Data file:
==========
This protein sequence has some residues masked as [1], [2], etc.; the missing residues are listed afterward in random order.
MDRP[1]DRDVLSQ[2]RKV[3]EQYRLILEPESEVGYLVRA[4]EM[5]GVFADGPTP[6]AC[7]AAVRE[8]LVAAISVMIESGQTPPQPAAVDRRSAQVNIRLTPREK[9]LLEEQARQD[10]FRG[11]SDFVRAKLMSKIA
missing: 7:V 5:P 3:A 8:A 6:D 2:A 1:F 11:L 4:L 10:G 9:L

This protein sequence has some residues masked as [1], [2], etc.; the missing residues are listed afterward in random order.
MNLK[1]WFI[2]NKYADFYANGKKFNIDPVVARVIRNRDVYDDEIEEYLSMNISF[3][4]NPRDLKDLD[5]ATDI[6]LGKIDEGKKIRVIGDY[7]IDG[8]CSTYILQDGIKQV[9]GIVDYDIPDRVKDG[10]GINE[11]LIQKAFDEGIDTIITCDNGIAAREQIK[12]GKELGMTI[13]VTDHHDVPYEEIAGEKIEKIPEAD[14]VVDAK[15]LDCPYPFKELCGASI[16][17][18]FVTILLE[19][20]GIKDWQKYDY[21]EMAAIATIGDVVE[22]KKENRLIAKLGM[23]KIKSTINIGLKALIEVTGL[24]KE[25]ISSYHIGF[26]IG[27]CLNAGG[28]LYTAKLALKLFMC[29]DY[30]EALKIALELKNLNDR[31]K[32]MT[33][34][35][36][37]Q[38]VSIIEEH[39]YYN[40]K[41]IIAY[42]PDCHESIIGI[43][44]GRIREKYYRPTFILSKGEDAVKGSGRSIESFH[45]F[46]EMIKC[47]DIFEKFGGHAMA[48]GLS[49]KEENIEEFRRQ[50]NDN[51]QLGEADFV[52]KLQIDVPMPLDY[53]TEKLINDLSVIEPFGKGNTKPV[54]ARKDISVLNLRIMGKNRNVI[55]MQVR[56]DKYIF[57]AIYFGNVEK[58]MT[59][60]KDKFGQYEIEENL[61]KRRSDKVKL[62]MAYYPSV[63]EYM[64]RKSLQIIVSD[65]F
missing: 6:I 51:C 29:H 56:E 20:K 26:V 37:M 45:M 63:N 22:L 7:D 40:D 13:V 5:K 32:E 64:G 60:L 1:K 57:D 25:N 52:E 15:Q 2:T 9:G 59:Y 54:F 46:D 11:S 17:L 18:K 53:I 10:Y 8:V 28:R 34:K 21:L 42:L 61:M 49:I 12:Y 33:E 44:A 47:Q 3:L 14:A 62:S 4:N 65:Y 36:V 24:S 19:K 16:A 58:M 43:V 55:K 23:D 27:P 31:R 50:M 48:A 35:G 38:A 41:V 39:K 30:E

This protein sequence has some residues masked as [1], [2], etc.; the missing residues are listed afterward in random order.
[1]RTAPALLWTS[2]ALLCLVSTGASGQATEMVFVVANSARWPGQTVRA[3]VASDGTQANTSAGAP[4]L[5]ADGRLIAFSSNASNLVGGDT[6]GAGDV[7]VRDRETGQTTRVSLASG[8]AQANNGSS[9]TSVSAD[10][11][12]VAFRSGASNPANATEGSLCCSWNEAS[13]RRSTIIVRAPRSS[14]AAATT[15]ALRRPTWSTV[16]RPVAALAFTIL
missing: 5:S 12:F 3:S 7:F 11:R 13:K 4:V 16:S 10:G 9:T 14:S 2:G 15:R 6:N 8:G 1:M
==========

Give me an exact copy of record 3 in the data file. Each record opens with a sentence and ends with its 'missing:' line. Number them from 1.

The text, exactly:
This protein sequence has some residues masked as [1], [2], etc.; the missing residues are listed afterward in random order.
[1]RTAPALLWTS[2]ALLCLVSTGASGQATEMVFVVANSARWPGQTVRA[3]VASDGTQANTSAGAP[4]L[5]ADGRLIAFSSNASNLVGGDT[6]GAGDV[7]VRDRETGQTTRVSLASG[8]AQANNGSS[9]TSVSAD[10][11][12]VAFRSGASNPANATEGSLCCSWNEAS[13]RRSTIIVRAPRSS[14]AAATT[15]ALRRPTWSTV[16]RPVAALAFTIL
missing: 5:S 12:F 3:S 7:F 11:R 13:K 4:V 16:S 10:G 9:T 14:S 2:G 15:R 6:N 8:G 1:M